Fine, argues Arjuna : the steady-minded man is superior, because his mind thinks clearly. If mind, reason, thought, knowledge are so precious, why not stick to contemplation, which is pure, instead of recommending action, which is physical, impure ? Why say : 'Fight' ?Why not just : 'Think' ?
Krishna's answer is the key shloka 35 of Canto III : 'shreyam-svadharma' (one's own dharma is the best). At any given time a human being stands at the crossroads of four dharmas : sva-dharma (me-ness, self-preservations), kula-dharma ( family duties; geneological roots); yuga dharma (the spirit of the age, the nexus of the epoch; say Marxism, capitalism, Freudianism, feminism - in the twentieth century), and sanatana-dharma (the eternal values that mankind cannot change but which persuade mankind to change itself into, hopefully, a better, nobler, more 'human' species).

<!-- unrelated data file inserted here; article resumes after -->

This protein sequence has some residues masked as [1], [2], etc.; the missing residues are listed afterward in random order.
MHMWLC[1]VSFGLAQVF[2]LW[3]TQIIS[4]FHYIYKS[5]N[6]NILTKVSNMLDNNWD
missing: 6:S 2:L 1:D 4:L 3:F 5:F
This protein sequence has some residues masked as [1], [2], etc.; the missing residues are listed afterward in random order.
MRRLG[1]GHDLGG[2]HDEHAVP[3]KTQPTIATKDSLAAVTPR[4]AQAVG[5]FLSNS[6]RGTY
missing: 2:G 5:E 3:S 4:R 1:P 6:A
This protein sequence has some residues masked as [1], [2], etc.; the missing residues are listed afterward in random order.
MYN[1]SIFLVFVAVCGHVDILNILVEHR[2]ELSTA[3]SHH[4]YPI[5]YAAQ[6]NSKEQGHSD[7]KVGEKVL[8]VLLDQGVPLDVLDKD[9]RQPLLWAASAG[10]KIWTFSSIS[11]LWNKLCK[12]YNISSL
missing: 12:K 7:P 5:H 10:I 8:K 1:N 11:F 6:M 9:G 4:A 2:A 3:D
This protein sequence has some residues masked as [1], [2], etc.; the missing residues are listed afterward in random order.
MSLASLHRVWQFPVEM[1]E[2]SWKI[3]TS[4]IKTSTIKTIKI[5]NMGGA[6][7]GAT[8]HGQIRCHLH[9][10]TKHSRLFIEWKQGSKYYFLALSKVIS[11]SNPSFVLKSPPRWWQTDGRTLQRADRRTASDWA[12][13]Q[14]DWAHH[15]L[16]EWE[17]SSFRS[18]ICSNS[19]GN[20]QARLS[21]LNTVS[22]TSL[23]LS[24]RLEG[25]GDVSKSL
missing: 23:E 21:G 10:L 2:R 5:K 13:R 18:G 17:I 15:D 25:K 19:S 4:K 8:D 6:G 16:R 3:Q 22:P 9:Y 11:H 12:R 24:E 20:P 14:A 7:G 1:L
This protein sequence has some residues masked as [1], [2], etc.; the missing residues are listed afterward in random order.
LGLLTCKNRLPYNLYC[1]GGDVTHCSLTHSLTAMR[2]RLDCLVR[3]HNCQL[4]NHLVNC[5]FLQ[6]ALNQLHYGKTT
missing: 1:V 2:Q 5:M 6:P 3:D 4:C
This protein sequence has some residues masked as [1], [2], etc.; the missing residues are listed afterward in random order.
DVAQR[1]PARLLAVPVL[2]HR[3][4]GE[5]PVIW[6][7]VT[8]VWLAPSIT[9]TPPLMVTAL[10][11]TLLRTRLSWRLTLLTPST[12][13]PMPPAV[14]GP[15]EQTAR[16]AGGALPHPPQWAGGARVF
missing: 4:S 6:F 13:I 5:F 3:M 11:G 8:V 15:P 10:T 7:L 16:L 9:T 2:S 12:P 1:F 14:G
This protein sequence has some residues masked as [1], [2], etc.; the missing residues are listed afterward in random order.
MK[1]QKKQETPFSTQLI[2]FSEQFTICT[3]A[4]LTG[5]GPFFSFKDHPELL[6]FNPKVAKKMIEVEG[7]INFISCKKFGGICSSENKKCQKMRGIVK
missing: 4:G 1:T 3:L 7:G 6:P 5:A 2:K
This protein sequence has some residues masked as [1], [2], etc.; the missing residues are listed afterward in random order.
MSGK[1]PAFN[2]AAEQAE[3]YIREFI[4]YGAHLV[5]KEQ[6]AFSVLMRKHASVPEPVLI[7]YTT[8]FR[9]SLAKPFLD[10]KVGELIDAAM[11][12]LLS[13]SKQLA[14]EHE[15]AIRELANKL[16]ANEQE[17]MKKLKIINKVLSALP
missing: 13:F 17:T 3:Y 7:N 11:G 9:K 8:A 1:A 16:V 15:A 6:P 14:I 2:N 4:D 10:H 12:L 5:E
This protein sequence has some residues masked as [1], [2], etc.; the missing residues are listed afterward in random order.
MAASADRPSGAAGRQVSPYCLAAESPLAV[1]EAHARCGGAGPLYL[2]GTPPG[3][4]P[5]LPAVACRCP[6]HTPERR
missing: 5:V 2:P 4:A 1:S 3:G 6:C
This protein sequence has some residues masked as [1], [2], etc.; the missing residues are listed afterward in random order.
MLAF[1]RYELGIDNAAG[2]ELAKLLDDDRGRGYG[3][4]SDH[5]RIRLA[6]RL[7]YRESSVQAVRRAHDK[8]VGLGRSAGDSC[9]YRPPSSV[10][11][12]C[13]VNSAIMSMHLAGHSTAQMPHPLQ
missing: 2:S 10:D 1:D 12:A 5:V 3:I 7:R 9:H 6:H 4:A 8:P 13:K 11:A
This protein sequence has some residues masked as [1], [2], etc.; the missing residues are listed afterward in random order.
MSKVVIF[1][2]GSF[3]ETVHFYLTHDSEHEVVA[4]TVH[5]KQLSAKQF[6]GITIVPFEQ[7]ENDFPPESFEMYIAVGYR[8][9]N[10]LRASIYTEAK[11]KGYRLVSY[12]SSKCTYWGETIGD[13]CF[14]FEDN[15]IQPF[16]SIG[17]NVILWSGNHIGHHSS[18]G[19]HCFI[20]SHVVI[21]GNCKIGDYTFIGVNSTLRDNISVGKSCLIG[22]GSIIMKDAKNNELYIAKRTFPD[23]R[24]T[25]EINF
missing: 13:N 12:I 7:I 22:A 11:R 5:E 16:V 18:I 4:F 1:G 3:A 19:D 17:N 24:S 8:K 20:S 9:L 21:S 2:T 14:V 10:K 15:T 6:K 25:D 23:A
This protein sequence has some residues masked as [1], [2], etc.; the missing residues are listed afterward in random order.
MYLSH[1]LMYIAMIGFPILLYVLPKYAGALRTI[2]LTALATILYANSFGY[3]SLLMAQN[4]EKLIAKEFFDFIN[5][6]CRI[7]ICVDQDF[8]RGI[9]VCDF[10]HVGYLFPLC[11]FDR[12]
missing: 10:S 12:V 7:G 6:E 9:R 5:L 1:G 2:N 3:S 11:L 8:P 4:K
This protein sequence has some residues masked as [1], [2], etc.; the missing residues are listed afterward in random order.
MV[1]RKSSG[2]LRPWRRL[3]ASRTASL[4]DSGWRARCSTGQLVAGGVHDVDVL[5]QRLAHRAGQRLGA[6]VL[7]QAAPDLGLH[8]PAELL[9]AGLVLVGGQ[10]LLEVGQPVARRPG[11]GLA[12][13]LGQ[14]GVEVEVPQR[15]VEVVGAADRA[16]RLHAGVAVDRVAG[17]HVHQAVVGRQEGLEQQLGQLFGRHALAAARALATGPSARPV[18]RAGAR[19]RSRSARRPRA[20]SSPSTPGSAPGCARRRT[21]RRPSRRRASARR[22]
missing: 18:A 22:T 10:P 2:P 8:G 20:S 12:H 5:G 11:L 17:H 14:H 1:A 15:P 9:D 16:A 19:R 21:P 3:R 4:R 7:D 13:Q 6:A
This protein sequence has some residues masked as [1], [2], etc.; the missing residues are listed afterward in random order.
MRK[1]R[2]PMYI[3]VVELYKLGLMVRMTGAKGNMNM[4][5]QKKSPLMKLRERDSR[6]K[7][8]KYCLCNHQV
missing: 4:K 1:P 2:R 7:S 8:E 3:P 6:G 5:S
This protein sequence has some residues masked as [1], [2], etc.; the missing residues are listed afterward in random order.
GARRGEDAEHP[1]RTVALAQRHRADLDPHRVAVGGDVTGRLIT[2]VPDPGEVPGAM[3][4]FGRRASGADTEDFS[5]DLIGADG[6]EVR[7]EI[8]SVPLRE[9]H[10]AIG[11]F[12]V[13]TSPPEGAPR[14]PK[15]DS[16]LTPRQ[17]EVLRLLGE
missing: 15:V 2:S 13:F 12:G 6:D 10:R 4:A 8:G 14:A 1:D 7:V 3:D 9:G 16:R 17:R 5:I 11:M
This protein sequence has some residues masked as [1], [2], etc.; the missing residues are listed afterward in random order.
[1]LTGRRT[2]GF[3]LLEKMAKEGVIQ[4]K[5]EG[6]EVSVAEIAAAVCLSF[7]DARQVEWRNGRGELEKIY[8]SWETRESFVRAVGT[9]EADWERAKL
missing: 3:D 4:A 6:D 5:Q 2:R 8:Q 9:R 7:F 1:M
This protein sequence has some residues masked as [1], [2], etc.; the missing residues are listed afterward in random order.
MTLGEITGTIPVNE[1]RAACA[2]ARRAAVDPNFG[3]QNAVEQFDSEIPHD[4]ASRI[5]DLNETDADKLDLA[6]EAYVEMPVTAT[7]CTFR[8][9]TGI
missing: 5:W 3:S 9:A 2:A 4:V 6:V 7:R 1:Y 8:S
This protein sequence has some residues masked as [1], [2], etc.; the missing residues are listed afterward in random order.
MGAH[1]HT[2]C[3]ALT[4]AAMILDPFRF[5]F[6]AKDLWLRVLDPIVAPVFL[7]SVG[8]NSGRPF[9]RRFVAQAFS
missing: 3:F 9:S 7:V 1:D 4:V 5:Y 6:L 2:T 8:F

Arjuna is caught in a conflict of four dharmas. He thinks his sva-dharma is to lay down arms; his family Kshatriya dharma advises him to do battle; the dharma of the Dvapar-Yuga demands taking sides in the doomsday clash; and the sanatana dharma states that all life is sacred and the atman cannot perish.
Which dharma should he choose ? Only the naive, facile and overzealous will say that the sanatana dharma is always the best. Krishna's advice seems to be : Remember the heirarchy : lowest is the flesh; then come the senses; then the mind; the intellect; the atman. Steady yourself with your Self (samstabhi-atmanam-atmana) -- and choose. That is your dharma -- that is your choice.